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Solomon Islands Travel


Aside from the Solomon Islands providing tourists with some of the best scuba diving in the South Pacific, there are unlimited possibilities for trekking, kayaking, fishing, or just plain old relaxing. From the fascinating war remains around its Henderson Airport to its eco-resorts spread around Marovo Lagoon , travelers to these islands are sure to be charmed by this country's interesting history and warm hospitality.


Solomon Islands Travel

The Solomon Islands, the South Pacific's third largest archipelago, just one century ago was notorious for its violent past. Head-hunting, cannibalism, and skull worship were all a part of tradition. And just one decade ago, ethnic conflicts particularly in Guadalcanal and Malaita halted tourism significantly. Only recently have travelers begun to explore fully the vast riches of these islands. Made up of seven provinces, the Solomon Islands, are now perfectly safe to travel pretty much anywhere. The only region that requires a bit more vigilance and safety are the rural parts of Guadalcanal, but even there you can hire a guide to take you around villages.

Diving remains the primary purpose of travel to the Solomon Islands. There are hundreds of WWII wreck dives, among which Toa Maru ranks as one of the best wreck dives in the world. Other wreck dives can be found around the reefs near Roviana Lagoon near Gizo or off neighboring Lola Island . In addition, the Western Province have several new resorts like the Uepi Island Resort that cater exclusively to scuba divers. There are also plenty of live-aboard diving opportunities that offer several dives in a single day that include comfortable accommodations and food.

Solomon Islands travel


Water sports abound all over these islands. Surfing is finally coming into its own and booming particularly at Pailongge in Gizo. The Marovo Lagoon area is being developed for sea kayaking. F ishing is a major sport at the Zipolo Habu Resort on Lola Island near Munda , where boats troll the lagoon or open seas.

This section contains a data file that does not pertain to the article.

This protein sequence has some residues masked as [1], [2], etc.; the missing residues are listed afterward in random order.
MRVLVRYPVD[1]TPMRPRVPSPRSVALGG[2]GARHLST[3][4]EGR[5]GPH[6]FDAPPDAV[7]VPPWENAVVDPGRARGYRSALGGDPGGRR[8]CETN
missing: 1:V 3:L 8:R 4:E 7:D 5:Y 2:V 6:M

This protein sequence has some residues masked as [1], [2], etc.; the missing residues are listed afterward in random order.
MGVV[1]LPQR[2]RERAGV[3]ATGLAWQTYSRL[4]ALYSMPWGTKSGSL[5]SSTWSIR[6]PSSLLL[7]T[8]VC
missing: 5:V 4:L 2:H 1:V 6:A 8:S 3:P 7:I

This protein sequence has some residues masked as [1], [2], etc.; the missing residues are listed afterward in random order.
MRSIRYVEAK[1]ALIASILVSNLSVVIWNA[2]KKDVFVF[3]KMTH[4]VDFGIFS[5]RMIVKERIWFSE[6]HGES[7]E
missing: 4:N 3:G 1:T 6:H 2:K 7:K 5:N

Other notable fishing areas are the Vonavona Lagoon where some of Solomon's top fishermen reside, or the coast of Gizo. And if relaxing is a sport, World Heritage site Lake Te'Nggano which spans over an immense130 square kilometers offers several lakeside accommodations for sunning and boating. The western end of the lake has hundreds of coral islets and swamps.

A popular activity is a boat trip from Honiara to Gizo which pass several romantic outer islands. Honiara hotels have regular performances by panpipe players, a traditional instrument in the Islands. Several hikers enjoy walking to Mataniko Falls from Honiara, which is more accessible with a local guide. After the boat ride to Gizo, travelers can spend a few breathtaking hours walking to Titiana . If hiking becomes your thing, then you might enjoy remote hikes on outer islands like Choiseul, Isabel, and Makira where you will likely discover you are the only tourist for miles.

If you're seeking a unique cultural experience, look no further than Malaita , where visitors can stay in villages and learn about local shark worshipping. Lola Island also has a skull shrine and ruins of a head-hunter's coral fort that are worth a visit. Locals continue to practice magic on these islands and continue to summon sharks as a part of their tradition. With its active underwater volcanoes and unique cultural past, the Solomon Islands is one of the few undiscovered gems for adventure seekers, curious history buffs, or travelers seeking natural beauty of the South Pacific.

 
 
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